Just a monogamous version of the Pandora story, not very creative.
    Monotheism is a dream come true for autocrats/fascism. Being taught to believe the ridiculous is a great beginning. When people had choices of gods to follow ruling could be messy.

  4. I agree the new intensity of the American misogyny is less an anachronistic anomaly and more a logical consequence of the current political struggles. But it is an anomaly and a product of political struggles, so its impact and viability depends upon the will of the body politic. Indeed, abortion law has largely been put to rest not only in the world, but also in the US. Time will tell where this new chapter of misogynistic and fascistic political tendencies in our country may lead us. But, in my opinion, it’s a political loser, not unlike Trump politics, because it fails to gain enough and substantial consensus.

    Nixon’s “Forgotten Man” or “Silent Majority” (or whatever he called it) has over time become either informed or displaced. Suburban women and independents are ruling the political roost, though that may be less certain in suburban communities around Dallas.

    I’ve heard fears expressed multiple times and from multiple sources about the preponderance of firearms in the context of the rising some extremist elements in our society. But I don’t believe the political will exists to support those extremists. And if they find the courage to come out and impose any threat, Mark Milley has said the National Guard would quickly squelch it in any form.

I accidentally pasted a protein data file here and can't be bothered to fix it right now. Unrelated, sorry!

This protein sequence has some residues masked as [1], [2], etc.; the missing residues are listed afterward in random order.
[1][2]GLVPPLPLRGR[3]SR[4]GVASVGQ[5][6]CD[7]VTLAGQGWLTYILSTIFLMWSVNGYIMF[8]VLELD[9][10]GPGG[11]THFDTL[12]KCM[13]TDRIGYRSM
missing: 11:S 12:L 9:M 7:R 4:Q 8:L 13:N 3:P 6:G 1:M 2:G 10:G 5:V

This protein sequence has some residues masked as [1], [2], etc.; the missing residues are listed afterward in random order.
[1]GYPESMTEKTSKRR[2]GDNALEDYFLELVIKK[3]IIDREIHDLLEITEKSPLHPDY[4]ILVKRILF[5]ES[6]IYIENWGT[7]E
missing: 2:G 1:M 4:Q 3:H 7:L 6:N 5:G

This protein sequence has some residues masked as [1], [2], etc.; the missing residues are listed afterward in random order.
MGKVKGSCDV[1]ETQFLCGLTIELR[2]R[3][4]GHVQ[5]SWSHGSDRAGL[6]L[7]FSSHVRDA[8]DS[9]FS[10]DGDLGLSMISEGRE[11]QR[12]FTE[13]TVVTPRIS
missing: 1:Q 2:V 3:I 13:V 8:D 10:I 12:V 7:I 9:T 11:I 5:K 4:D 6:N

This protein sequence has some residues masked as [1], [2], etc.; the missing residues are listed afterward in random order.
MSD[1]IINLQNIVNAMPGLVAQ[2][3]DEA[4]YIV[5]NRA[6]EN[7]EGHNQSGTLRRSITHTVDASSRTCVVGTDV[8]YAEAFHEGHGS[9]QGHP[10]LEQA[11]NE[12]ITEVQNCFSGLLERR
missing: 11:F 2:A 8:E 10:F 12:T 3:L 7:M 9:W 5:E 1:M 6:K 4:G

It’s kind of funny how a man can be mocked and put in his place by his wife when confronting issues that inspire him to “pound his chest,” allowing himself to lose control and loudly express his anger and frustration. More often than not, the man realizes she’s right, but he just wants to express himself. The entire, twisted, Texas political anomaly is an attempt to score a 99-yard touchdown on a hail Mary pass from Governor Abbot’s own end-zone. But it’s only going to inspire more challenge, and place more national, political focus on his state. I doubt it will end well for him.

    I think the Texas governor is “seeing how far he can skip stones in a big pond.” But his actions are not without impact on his own people. And though he tries to impose his own will by limiting free speech through the vote, Abbot’s actions are not taken in a void. There will be consequences, though what they may be remains to be seen. I don’t know much about Texas politics, and I wish I could predict the future. But I don’t imagine Texans are going to sit on their hands about this.

  5. As is often the case, your observation and perspective provokes thought and imagination. I really appreciate that about your work. But I have to call out your references to “conservative politics,” “conservative man,” “Western conservative,” etcetera.

    Funny. I voted for Biden who, like the country, is rather conservative in many ways. “Republican” inclination to distinguish the party by resorting to radical policy should be a liability for the Trump wanna-be candidates in the 2022 election. They’re free to be radical if they wish. But I feel the democrats should call out these radical policies and name them as such.